Google moves to offset Nokia's Navteq acquisition.
Let the digital map wars commence.
With Navteq already in global handset leader Nokia's fold, Google and Navteq
competitor Tele Atlas announced June 30 a five-year licensing agreement giving
Google access to Tele Atlas maps and dynamic content in more than 200
countries. Financial terms of the deal were not disclosed.
The deal covers all Google current and future navigation and location-based
services, including cell phones based on Google's open-source Android operating
system. Google and more than 30 partners are developing the platform to compete
with Nokia's Symbian operating system and Apple's iPhone.
GPS will be a central feature of future
handsets. Apple is already touting the GPS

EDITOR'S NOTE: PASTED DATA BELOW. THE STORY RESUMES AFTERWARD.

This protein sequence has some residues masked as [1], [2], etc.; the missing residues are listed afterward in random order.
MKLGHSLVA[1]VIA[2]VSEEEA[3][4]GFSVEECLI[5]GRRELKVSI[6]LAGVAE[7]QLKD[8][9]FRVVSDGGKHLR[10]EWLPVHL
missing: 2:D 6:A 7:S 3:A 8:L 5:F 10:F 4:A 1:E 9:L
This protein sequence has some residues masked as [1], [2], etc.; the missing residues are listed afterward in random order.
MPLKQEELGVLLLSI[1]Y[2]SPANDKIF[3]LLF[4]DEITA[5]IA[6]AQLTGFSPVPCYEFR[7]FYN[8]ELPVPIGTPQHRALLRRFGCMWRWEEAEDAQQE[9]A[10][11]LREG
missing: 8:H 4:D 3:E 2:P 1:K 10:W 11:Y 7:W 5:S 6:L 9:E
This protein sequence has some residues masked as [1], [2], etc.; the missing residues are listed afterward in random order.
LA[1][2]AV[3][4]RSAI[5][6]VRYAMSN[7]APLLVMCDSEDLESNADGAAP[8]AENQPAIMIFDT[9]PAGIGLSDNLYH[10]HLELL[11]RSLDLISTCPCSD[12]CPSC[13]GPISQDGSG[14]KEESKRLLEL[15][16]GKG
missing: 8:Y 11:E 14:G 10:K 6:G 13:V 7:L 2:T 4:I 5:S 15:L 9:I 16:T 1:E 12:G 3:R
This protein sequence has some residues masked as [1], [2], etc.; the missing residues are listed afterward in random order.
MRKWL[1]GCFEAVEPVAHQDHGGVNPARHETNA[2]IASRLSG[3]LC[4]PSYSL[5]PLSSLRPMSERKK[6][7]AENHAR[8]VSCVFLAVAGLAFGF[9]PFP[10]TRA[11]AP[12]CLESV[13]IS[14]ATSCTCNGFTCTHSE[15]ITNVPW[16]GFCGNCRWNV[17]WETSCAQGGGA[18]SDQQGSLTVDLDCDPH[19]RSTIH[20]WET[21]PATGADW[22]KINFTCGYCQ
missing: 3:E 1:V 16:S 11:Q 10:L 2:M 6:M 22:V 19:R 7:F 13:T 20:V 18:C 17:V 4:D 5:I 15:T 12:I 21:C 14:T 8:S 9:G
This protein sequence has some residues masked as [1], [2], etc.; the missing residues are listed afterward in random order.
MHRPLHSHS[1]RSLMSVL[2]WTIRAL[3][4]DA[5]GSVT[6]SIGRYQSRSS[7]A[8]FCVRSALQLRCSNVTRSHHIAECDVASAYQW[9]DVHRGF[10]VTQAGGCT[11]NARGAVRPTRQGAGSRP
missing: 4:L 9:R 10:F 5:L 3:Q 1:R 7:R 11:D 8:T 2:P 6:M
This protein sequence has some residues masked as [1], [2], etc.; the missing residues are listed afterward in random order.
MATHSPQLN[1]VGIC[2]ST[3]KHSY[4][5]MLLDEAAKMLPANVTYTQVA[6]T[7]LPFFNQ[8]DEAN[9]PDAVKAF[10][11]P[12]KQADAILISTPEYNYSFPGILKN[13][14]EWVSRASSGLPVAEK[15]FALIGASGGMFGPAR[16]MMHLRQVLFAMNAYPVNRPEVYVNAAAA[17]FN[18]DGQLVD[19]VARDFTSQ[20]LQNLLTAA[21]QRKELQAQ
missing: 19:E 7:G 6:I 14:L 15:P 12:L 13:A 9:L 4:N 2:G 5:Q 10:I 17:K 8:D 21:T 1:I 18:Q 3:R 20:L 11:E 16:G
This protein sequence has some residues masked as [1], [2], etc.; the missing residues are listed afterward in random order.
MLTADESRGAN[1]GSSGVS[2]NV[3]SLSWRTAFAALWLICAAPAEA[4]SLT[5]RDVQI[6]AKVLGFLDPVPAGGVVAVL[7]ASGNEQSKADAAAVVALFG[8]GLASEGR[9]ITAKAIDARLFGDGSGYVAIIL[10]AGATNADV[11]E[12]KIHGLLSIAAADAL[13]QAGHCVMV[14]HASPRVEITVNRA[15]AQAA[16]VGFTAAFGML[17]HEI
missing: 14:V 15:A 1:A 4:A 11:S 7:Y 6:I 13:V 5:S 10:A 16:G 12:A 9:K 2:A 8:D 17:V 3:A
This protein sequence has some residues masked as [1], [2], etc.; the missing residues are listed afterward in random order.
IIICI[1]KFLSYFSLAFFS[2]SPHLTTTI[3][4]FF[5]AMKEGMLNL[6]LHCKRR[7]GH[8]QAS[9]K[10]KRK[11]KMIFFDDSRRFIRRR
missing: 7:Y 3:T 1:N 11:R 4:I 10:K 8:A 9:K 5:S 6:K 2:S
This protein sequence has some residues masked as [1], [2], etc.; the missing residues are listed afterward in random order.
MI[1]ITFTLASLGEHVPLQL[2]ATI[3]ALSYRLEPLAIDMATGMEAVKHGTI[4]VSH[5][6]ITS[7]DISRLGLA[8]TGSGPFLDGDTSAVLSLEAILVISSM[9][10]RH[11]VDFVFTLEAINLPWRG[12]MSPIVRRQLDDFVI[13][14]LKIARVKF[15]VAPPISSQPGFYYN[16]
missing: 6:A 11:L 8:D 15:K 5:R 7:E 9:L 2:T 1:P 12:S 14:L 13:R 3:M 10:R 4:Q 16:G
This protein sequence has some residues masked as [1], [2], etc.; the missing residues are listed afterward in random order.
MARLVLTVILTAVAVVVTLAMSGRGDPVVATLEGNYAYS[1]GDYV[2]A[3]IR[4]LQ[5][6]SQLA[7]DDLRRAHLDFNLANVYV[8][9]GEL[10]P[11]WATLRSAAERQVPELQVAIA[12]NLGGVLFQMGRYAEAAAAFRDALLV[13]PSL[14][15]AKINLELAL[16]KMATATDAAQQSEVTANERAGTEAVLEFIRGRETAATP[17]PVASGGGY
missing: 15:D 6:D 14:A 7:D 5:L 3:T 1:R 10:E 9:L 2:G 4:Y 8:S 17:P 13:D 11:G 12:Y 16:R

ability of its latest iPhone, to be released later in June. Nokia
grabbed the chance in October 2007 to buy Navteq for $8.1 billion.
According to iSuppli, sales of GPS
navigation device are expected to triple to $12.8 billion in next two years.
"Geospatial data enhances global search significantly by organizing
data and delivering results based on location," John Hanke, director of
Google Earth and Google Maps, said in a statement. "Tele Atlas' map
quality and the company's innovative approach to business were the key drivers
for our decision."
The agreement gives Tele Atlas access to Google users' map edits to increase
the quality and richness of Tele Atlas maps. The deal also depends Google's
relationship with TomTom International, the parent company of Tele Atlas. In
said it was teaming with Google
to send business addresses directly from
the Google Maps site to TomTom GPS devices.
After Google struck the deal with TomTom, Giorgio
Scherl, a product manager at Google, said, "We are constantly working to
make our maps more useful so they become a one-stop shop for finding all the
local information and directions that people need."